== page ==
I’m no fan of action movies in general. Transformers, 300, Star Wars Episode III: Revenge of the Sith. For the most part, action of the big boom variety, or the car chase variety, or even the crazy martial arts variety (although it can make for exciting moments, provided the film has enough meat to carry it, i.e. The Matrix). I don’t think Michael Mann’s Public Enemies really qualifies as an action movie by today’s standards. There are no giant explosions, no unrealistic feats of physical dexterity or strength, just good ol’ fashion I-shoot-you, you-shoot-me, waste-hundreds-of-rounds-on-the-area-around-you, you-fall-down-eventually. And I loved every minute of it.
Back in the 70s, they knew how to make action movies. The budgets were low, the guns were blazing, the blood was cherry red, and they filmed car chases on busy roads without first closing off the street. The bottom line is, without CGI and bottomless Hollywood budgets, action movies just felt real back in those days. The only recent films that come close to that kind of down-and-dirty, dare I say, pulp action are the Bourne films, and Public Enemies.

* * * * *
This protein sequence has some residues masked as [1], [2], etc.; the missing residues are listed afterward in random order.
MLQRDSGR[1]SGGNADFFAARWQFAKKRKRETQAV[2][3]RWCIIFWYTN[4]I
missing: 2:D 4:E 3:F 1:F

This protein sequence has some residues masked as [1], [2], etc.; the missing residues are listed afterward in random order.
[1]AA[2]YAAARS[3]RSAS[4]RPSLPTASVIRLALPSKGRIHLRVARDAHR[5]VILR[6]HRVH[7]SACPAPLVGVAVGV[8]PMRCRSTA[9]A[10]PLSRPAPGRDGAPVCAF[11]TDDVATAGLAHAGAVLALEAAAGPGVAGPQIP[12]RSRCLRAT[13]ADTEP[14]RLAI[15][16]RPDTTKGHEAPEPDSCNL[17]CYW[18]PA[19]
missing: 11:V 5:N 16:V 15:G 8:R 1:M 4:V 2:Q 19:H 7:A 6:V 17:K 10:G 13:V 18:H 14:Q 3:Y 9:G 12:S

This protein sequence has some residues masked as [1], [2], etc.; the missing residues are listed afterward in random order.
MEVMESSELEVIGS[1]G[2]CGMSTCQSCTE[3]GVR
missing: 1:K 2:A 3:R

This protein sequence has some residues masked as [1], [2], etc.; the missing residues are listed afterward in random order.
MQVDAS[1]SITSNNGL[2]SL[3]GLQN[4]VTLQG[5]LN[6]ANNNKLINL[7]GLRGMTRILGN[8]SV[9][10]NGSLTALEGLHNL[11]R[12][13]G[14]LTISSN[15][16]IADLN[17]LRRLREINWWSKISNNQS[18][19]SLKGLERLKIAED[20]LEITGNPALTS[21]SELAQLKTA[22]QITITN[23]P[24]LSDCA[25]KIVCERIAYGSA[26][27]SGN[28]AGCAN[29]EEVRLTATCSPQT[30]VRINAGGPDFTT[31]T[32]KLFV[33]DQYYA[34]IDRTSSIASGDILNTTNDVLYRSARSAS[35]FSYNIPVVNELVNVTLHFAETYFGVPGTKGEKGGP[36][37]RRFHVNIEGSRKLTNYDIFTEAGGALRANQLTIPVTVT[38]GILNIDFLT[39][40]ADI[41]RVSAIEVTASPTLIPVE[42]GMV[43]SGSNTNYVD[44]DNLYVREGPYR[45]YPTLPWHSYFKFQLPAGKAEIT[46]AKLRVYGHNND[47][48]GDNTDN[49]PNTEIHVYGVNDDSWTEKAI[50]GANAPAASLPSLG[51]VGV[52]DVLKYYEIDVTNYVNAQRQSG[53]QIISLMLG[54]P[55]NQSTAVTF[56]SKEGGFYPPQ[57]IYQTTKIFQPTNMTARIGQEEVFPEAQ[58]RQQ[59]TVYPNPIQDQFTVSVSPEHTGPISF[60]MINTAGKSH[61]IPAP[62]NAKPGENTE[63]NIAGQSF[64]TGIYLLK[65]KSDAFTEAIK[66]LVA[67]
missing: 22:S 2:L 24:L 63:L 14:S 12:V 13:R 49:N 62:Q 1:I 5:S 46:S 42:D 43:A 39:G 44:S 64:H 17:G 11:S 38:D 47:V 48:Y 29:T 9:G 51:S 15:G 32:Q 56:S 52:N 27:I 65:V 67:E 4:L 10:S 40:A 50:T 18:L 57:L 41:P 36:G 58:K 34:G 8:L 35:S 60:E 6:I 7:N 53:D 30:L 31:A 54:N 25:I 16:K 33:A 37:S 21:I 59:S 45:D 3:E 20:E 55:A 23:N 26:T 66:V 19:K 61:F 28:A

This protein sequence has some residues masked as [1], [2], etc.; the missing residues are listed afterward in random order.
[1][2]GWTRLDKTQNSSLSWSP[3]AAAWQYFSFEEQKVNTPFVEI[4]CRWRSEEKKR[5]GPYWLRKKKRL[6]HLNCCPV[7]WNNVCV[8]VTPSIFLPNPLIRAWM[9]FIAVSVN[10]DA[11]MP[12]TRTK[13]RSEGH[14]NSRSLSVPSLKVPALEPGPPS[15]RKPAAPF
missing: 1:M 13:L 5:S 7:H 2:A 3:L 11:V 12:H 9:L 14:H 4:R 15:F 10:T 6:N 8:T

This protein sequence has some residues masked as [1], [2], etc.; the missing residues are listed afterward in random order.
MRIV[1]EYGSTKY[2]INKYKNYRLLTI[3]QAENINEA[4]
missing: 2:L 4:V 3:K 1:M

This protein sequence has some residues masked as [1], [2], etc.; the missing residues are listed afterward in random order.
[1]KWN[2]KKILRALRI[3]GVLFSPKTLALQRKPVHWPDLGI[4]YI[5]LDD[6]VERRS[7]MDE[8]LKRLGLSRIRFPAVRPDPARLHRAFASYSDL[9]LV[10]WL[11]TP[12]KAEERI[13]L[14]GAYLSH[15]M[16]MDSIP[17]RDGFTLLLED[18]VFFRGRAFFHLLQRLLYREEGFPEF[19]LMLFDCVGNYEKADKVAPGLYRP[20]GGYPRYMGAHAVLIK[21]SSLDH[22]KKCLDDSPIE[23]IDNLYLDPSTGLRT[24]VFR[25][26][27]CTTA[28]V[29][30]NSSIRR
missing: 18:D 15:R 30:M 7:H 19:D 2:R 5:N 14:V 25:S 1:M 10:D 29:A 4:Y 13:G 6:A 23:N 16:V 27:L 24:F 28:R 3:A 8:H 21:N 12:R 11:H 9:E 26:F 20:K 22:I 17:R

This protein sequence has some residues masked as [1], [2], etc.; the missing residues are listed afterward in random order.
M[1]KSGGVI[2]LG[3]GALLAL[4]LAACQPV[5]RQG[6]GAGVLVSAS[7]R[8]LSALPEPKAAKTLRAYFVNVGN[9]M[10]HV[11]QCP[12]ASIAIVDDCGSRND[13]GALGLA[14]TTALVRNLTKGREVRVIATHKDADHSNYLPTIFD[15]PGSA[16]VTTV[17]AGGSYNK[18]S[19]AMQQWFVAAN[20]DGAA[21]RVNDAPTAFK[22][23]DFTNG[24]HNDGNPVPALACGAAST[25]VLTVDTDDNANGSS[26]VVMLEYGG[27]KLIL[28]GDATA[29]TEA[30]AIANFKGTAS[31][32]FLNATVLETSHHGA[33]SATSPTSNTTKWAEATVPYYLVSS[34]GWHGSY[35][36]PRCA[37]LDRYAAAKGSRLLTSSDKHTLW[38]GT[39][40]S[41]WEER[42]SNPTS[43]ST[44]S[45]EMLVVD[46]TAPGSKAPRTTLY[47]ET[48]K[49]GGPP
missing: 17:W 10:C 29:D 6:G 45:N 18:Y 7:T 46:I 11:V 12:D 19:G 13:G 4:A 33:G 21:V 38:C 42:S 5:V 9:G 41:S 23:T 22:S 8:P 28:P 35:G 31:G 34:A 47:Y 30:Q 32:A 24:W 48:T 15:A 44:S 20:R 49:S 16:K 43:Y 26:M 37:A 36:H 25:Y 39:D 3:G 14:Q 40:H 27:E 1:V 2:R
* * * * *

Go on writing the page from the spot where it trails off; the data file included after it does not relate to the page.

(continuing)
I really want to talk about the rest of the film, about how Johnny Depp took on the role of John Dillinger, Public Enemy Number One, with the air not of a slick, cool, in-control conman, but a man who acts like that on the outside, but inside just feels like a kid in a candy store, and when that part of his character comes out, it makes for the most rewarding parts of the movie. I want to talk about Marion Cotillard’s Billie Frechette, and how she plays the love interest as an actual character, and does a damn good job at that. I want to talk about Christian Bale’s reprisal of Batman, sans cape, intellect, and depth of character. But, really, what sticks in my mind are the countless shootouts, the oh-so-satisfying “rat-a-tat-tat” of the Tommy guns, and the crystal clear view my brand new glasses gave me.
So, in conclusion: Hollywood, less explosions, more small arms fire. Thank you.